22nd September

Management of the water environment must not be forgotten in the drive to set up Irish Water

Sinead O’Brien, SWAN

In April this year the government announced plans to establish a new public water utility,  Irish Water, which will gradually take over responsibility for drinking water and waste-water services from local authorities between now and 2017. 
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There’s been significant political impetus behind Irish Water since it was included in Fine Gael’s pre-election Programme for Government in 2011.  As part of the establishment of this new semi-State company, water charging will be introduced.  Homes will be charged for the cost of providing drinking water and removal of waste through the sewerage system.   

Despite public misgivings about water charging, there is broad agreement that the proposed restructuring of currently fragmented water services to provide an efficient, streamlined water system is badly needed.  What is missing from this picture of water sector reform however is protection of the wider water environment.  


The Sustainable Water Network (SWAN) is an umbrella network of twenty-five of Ireland’s leading environmental groups working together to protect Ireland’s waters by participating in the implementation of the EU Water Framework Directive (WFD) in Ireland.

Water services are only part of a much bigger catchment-based water cycle which the government appears to be neglecting in the drive to get Irish Water up and running.  Drinking water is drawn from the environment – either from surface water or groundwater – and wastewater eventually ends up back in the environment, through discharges from sewage treatment plants into rivers and bays.  The integrated water services management approach proposed for Irish Water will only work in tandem with an equally integrated system of managing, at river basin level, the full range of pressures on our rivers, lakes, bays and groundwater.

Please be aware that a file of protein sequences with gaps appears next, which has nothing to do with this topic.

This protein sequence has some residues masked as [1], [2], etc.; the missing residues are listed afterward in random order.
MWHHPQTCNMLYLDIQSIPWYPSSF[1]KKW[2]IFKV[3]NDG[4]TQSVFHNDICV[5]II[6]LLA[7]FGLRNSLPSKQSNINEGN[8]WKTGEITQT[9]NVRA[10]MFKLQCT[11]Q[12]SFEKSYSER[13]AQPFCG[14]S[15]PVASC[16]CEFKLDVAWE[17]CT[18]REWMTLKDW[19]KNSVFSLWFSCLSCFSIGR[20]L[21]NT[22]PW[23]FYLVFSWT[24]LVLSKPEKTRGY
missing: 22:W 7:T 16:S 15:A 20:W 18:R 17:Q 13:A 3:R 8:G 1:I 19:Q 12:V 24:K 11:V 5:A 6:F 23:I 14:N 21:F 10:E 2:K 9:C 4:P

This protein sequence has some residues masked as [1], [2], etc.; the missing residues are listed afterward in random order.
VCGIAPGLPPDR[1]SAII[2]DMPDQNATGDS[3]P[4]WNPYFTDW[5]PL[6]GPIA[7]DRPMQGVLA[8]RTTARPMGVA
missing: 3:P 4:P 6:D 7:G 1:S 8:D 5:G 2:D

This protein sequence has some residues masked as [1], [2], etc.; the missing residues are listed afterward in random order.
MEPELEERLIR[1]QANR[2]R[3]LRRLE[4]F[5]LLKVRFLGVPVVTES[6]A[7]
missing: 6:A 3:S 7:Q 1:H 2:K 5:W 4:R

This lack of political interest in the protection of our inland and coastal waters is of serious concern to the Sustainable Water Network of Irish environmental organisations, particularly given commitments to manage and protect them, set out in River Basin Management Plans published in 2010. 

EU law requires that these plans be implemented so as to achieve ‘good status’ of our waters by 2015 (or by 2027 with exemptions).  These have been in place now for two years and there is little indication that much is being done to implement them.   

Since 2010, there has been general agreement at official level that for the Plans to be delivered successfully, a restructuring of the currently fragmented system of water management is urgently needed. 

Due to the diversion of political interest to establishing Irish Water however, the necessary reform of, and funding for, wider catchment management has been sidelined, resulting in long delays in implementation.  

SWAN is urging political support for reform to address this debilitating lack of coordination between government agencies and Departments.  Resulting integrated structures must have a clear river basin remit and be provided with the resources and statutory power to coordinate, oversee and enforce implementation across all relevant public bodies.

Whatever funding model is decided upon for Irish Water, it is vital that the necessary resources are allocated to implement river basin management plans and for the protection and management of our natural rivers, lakes, bays and ground water.  

These are the sources of our drinking water and the final recipients of our waste.  They are the ‘bigger picture’ which must not be forgotten in the months ahead as the finer detail of Irish Water establishment is finalised.  

Well managed they provide clean, healthy water for people, industry and nature; they support livelihoods and provide enjoyment and recreation for local communities and for many thousands of visitors every year.  The same level of political will demonstrated in relation to Irish Water must now be targeted at wider river basin management if these benefits are to be realised.


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